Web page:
ValuesI think what really needs attention here is VALUES. Values are something you hold as important to you. Values change over time and differ from person to person. When you were 14, your highest value may have been being popular. Now, as a mom, it might be keeping your children safe. I think what’s happening is Andrea doesn’t know what her values are around her daughter’s dating. This is all new to her, and she is unsure about what to communicate to her daughter about her expectations. We expect our kids to uphold our values. If you are a member of the Mormon church living in Provo, Utah, you don’t have to wonder what to say. The expectations around dating are very clear and shared by the culture around you.
Communicating the rules for dating daughtersIf this isn’t your situation, you might struggle to really know what your values are especially for rules for dating daughters. Many modern-day parents don’t share the same values their siblings, neighbors, even their own parents. When there is no clear culture around us, we’ve got to do a little work to figure out what are values are. The most dominant culture our kids are exposed to today is social media and whatever youtube channels they watch. If we don’t talk to them about OUR values, the media is more than willing to share ITS values with your children. It’s worth taking the time to figure out what your values are around romance and dating and communicate them to your teens.
- Talk to your partner in parenting and ask, “When do we think our kid should have sex for the first time?” It’s hard to communicate a clear message if you and your partner can’t agree on what your values are.
- Communicate your values and expectations to your teenager.
- Ask your kid questions about THEIR values and expectations:
- -When is the right age to have a boyfriend?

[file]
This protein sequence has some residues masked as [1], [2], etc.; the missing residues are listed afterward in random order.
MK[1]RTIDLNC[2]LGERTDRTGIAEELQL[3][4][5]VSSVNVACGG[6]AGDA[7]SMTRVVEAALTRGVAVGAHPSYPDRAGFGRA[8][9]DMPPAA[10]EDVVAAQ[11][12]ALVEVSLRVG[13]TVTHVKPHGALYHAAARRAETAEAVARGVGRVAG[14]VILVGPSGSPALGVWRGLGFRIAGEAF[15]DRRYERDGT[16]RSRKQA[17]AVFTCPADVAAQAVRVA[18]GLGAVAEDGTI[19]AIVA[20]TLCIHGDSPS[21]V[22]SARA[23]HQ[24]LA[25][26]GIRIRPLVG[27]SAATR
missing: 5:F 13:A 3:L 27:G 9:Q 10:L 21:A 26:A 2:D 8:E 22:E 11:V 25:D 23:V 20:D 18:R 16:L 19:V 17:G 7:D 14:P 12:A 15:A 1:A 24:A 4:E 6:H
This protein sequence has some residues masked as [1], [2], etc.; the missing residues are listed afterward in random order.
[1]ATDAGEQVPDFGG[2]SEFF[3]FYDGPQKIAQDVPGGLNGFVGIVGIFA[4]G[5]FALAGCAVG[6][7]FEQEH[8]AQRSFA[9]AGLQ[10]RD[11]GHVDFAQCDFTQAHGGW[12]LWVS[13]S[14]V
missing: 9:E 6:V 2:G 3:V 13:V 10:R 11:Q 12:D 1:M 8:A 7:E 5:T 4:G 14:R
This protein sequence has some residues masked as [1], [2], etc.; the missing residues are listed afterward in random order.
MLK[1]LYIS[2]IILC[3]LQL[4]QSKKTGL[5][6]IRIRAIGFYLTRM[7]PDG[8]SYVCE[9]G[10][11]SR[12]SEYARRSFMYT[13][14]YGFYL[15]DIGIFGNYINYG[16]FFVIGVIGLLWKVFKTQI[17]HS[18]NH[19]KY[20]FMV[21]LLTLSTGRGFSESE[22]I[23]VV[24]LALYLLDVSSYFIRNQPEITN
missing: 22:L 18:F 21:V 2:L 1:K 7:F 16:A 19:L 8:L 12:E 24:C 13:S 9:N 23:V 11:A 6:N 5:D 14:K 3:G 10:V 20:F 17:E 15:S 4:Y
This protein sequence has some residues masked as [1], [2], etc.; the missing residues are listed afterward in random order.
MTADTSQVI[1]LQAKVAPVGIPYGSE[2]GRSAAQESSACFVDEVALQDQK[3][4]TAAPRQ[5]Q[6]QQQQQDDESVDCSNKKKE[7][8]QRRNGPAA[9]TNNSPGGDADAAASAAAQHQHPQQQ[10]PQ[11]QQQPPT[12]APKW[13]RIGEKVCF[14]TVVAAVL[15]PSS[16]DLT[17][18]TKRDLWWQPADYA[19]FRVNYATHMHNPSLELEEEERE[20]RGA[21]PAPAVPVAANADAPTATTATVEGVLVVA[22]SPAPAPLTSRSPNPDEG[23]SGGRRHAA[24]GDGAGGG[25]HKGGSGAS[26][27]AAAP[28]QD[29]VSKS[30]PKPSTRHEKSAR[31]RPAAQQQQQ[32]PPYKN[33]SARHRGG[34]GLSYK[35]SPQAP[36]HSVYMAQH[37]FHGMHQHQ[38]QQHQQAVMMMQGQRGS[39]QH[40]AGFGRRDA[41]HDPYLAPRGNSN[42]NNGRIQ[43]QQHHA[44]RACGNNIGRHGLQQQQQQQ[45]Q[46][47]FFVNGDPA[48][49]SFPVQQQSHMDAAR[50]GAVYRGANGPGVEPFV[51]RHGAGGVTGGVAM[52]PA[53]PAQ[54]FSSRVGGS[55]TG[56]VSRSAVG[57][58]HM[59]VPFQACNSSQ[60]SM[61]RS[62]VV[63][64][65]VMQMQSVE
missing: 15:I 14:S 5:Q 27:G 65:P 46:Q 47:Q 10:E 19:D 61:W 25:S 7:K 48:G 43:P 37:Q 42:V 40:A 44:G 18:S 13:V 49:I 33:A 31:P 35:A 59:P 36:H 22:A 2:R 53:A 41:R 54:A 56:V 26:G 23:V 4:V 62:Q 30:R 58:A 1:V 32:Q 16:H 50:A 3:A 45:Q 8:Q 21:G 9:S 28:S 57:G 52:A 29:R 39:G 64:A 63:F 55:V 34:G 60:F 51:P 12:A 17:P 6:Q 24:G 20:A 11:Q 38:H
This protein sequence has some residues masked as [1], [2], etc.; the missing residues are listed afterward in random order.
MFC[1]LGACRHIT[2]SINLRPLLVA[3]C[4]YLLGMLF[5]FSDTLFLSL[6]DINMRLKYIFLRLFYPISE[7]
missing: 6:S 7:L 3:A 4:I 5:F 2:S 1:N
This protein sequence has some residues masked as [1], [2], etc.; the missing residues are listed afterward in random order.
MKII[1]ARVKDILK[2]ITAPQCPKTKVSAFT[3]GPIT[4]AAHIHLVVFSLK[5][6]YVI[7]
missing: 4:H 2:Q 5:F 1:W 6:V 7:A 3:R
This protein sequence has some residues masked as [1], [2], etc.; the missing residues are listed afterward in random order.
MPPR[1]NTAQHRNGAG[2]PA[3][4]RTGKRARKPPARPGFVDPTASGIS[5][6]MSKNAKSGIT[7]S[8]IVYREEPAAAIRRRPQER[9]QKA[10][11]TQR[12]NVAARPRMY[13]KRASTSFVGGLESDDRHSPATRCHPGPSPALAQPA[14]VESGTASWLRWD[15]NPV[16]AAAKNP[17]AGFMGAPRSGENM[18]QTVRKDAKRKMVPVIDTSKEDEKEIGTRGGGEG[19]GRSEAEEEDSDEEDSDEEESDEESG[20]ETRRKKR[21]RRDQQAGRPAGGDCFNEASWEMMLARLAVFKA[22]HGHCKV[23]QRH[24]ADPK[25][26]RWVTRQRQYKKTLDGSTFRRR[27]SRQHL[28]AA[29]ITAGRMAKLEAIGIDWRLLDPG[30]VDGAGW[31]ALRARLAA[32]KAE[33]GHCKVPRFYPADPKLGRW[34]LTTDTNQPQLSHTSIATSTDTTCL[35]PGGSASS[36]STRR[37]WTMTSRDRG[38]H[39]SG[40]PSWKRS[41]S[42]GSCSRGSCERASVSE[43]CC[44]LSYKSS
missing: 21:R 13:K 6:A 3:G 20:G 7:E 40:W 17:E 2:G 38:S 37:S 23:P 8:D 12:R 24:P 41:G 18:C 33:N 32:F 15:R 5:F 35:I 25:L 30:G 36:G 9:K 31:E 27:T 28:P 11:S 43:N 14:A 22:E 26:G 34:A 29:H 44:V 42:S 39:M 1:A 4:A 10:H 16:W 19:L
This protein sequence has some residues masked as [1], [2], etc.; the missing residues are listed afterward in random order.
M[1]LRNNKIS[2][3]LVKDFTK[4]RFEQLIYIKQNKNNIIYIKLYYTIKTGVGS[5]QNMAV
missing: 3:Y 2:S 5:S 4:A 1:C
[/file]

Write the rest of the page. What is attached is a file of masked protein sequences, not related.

- -What is the right age to have sex for the first time?
- -What are you hearing that feels inappropriate to you?
- -Has anyone broken your trust? How do you know if can trust someone?
- -What does hooking up mean? What are your values around relationships?
Life Coaching Answer:What gets in our way from communicating values and expectations to your teens about dating and romantic relationships? Good, old-fashioned fear. Fear of something bad happening. Or the fear of letting go of control. Fear of our child experiencing negative emotions. Perhaps the fear of saying or doing the wrong thing as a parent. Then there is the fear of uncertainty. Maybe the fear of regret. When we try to communicate our values and expectations from a place of fear, it doesn’t come out the way we want it to. We start putting our worries onto our kids. Because our worries usually involve past personal regret and/or a catastrophic future, rather than a current reality, our kids dismiss us and think we are crazy. I think Andrea’s instincts here are pretty good. I think she knows better than to talk to her daughter from this nervous energy. Better to calm down her fears on her own first and get clear on the message she wants to communicate. The best way to move past fear is to talk it out, or write down exactly what you are afraid will happen. Are your past teenage experiences coming into the picture? Are you afraid of what other people will think? Do you think you won’t be able to handle it if your daughter gets hurt? Are you afraid you will be a grandma before you are ready?